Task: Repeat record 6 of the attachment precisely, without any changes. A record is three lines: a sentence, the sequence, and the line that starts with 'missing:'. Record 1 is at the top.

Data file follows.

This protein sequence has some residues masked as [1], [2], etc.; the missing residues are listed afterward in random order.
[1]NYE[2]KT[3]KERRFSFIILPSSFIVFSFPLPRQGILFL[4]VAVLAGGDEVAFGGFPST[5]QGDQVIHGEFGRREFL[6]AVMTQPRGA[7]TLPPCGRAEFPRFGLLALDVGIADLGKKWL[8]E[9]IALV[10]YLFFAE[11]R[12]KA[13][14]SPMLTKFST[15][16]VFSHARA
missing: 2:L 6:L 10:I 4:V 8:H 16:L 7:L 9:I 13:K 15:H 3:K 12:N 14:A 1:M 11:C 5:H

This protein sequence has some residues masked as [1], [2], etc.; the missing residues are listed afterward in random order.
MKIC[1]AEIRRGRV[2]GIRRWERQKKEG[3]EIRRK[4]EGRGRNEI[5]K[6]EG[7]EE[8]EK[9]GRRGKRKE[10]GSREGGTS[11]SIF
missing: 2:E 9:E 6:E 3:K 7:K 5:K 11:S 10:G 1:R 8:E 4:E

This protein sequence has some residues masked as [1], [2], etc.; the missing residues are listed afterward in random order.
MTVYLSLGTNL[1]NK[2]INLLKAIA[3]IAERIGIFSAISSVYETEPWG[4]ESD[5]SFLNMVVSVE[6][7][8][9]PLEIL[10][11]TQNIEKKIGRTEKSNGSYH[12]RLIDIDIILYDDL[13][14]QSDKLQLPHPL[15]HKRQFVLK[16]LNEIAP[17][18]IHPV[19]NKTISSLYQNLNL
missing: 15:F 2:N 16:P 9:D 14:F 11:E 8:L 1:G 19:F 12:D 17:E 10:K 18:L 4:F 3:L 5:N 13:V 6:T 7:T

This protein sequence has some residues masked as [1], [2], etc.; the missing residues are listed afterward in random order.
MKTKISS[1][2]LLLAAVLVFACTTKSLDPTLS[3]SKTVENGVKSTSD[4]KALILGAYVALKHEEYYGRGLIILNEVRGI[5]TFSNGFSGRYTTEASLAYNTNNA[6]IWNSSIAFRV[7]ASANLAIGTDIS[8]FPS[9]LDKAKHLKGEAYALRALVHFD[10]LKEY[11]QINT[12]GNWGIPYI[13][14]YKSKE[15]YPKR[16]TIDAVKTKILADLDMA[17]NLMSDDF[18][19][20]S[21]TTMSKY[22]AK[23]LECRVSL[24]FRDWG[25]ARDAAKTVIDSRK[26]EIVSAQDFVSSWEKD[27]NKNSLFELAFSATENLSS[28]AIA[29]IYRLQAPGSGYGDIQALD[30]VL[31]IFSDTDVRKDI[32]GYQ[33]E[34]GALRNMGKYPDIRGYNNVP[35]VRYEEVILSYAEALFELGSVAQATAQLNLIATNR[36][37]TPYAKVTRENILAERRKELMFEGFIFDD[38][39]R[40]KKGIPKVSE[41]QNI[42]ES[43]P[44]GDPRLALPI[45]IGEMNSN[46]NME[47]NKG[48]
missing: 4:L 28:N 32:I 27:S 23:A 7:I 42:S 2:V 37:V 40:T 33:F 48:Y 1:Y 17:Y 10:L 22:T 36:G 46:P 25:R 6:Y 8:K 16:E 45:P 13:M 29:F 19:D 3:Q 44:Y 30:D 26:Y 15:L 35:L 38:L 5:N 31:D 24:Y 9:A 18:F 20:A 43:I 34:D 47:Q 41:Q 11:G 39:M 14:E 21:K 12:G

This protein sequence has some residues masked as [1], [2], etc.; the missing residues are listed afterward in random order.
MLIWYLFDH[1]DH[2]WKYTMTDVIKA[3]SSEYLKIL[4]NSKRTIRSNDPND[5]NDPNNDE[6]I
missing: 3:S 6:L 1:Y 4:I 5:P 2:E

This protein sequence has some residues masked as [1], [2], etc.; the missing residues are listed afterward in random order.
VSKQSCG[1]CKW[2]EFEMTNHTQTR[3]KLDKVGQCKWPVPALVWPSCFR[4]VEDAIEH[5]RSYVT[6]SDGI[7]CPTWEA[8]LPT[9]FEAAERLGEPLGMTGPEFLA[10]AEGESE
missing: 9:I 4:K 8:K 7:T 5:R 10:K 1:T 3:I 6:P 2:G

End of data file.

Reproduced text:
This protein sequence has some residues masked as [1], [2], etc.; the missing residues are listed afterward in random order.
VSKQSCG[1]CKW[2]EFEMTNHTQTR[3]KLDKVGQCKWPVPALVWPSCFR[4]VEDAIEH[5]RSYVT[6]SDGI[7]CPTWEA[8]LPT[9]FEAAERLGEPLGMTGPEFLA[10]AEGESE
missing: 9:I 4:K 8:K 7:T 5:R 10:K 1:T 3:I 6:P 2:G